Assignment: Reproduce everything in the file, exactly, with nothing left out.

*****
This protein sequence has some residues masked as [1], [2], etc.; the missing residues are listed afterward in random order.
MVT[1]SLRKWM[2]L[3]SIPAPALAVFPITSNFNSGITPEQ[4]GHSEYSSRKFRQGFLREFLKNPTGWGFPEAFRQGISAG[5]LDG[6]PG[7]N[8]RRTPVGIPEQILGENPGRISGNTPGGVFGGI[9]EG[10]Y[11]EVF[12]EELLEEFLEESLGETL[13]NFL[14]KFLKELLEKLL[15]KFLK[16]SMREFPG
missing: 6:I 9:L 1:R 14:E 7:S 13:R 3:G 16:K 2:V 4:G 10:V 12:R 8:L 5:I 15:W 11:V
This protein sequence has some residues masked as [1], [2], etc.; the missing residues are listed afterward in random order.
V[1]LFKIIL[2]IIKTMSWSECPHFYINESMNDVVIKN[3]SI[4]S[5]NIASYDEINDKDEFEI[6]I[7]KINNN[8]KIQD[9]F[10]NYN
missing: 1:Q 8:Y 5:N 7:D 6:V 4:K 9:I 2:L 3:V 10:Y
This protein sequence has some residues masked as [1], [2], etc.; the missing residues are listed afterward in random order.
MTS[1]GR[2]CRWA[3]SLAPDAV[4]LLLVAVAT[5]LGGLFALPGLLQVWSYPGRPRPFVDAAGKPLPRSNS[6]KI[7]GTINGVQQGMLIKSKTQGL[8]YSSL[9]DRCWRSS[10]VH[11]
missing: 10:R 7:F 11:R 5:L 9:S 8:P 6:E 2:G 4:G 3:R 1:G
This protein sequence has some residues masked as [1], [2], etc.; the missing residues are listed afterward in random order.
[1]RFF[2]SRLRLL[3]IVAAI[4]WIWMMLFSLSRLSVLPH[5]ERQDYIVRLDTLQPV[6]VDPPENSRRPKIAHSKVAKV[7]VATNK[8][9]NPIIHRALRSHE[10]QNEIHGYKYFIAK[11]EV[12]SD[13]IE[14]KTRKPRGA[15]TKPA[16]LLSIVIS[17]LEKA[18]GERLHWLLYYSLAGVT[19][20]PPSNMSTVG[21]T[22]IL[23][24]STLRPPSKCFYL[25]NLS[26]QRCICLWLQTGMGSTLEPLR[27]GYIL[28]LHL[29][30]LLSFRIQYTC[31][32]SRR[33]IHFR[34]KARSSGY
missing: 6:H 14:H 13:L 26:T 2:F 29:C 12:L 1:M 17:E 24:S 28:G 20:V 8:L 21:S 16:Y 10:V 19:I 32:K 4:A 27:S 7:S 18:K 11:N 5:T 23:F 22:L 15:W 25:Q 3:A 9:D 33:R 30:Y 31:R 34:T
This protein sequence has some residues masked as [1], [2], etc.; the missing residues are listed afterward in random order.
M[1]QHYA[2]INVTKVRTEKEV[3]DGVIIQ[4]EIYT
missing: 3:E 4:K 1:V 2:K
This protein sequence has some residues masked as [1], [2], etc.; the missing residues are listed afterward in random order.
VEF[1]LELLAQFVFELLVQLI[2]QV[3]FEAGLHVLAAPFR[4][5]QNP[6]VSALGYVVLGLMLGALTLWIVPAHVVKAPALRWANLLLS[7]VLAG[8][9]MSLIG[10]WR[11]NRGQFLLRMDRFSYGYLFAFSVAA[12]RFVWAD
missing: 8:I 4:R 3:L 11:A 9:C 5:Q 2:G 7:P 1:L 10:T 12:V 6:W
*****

This protein sequence has some residues masked as [1], [2], etc.; the missing residues are listed afterward in random order.
MVT[1]SLRKWM[2]L[3]SIPAPALAVFPITSNFNSGITPEQ[4]GHSEYSSRKFRQGFLREFLKNPTGWGFPEAFRQGISAG[5]LDG[6]PG[7]N[8]RRTPVGIPEQILGENPGRISGNTPGGVFGGI[9]EG[10]Y[11]EVF[12]EELLEEFLEESLGETL[13]NFL[14]KFLKELLEKLL[15]KFLK[16]SMREFPG
missing: 6:I 9:L 1:R 14:E 7:S 13:R 3:G 16:K 2:V 4:G 10:V 12:R 8:L 5:I 15:W 11:V
This protein sequence has some residues masked as [1], [2], etc.; the missing residues are listed afterward in random order.
V[1]LFKIIL[2]IIKTMSWSECPHFYINESMNDVVIKN[3]SI[4]S[5]NIASYDEINDKDEFEI[6]I[7]KINNN[8]KIQD[9]F[10]NYN
missing: 1:Q 8:Y 5:N 7:D 6:V 4:K 9:I 2:L 3:V 10:Y
This protein sequence has some residues masked as [1], [2], etc.; the missing residues are listed afterward in random order.
MTS[1]GR[2]CRWA[3]SLAPDAV[4]LLLVAVAT[5]LGGLFALPGLLQVWSYPGRPRPFVDAAGKPLPRSNS[6]KI[7]GTINGVQQGMLIKSKTQGL[8]YSSL[9]DRCWRSS[10]VH[11]
missing: 10:R 7:F 11:R 5:L 9:S 8:P 6:E 2:G 4:G 3:R 1:G
This protein sequence has some residues masked as [1], [2], etc.; the missing residues are listed afterward in random order.
[1]RFF[2]SRLRLL[3]IVAAI[4]WIWMMLFSLSRLSVLPH[5]ERQDYIVRLDTLQPV[6]VDPPENSRRPKIAHSKVAKV[7]VATNK[8][9]NPIIHRALRSHE[10]QNEIHGYKYFIAK[11]EV[12]SD[13]IE[14]KTRKPRGA[15]TKPA[16]LLSIVIS[17]LEKA[18]GERLHWLLYYSLAGVT[19][20]PPSNMSTVG[21]T[22]IL[23][24]STLRPPSKCFYL[25]NLS[26]QRCICLWLQTGMGSTLEPLR[27]GYIL[28]LHL[29][30]LLSFRIQYTC[31][32]SRR[33]IHFR[34]KARSSGY
missing: 6:H 14:H 13:L 26:T 2:F 29:C 12:L 1:M 17:E 24:S 28:G 20:V 8:L 21:S 16:Y 10:V 19:I 32:K 4:A 27:S 7:S 18:K 11:N 5:T 23:F 22:L 15:W 25:Q 3:A 9:D 33:R 30:Y 31:R 34:T
This protein sequence has some residues masked as [1], [2], etc.; the missing residues are listed afterward in random order.
M[1]QHYA[2]INVTKVRTEKEV[3]DGVIIQ[4]EIYT
missing: 3:E 4:K 1:V 2:K
This protein sequence has some residues masked as [1], [2], etc.; the missing residues are listed afterward in random order.
VEF[1]LELLAQFVFELLVQLI[2]QV[3]FEAGLHVLAAPFR[4][5]QNP[6]VSALGYVVLGLMLGALTLWIVPAHVVKAPALRWANLLLS[7]VLAG[8][9]MSLIG[10]WR[11]NRGQFLLRMDRFSYGYLFAFSVAA[12]RFVWAD
missing: 8:I 4:R 3:L 11:A 9:C 5:Q 2:G 7:P 1:L 10:T 12:V 6:W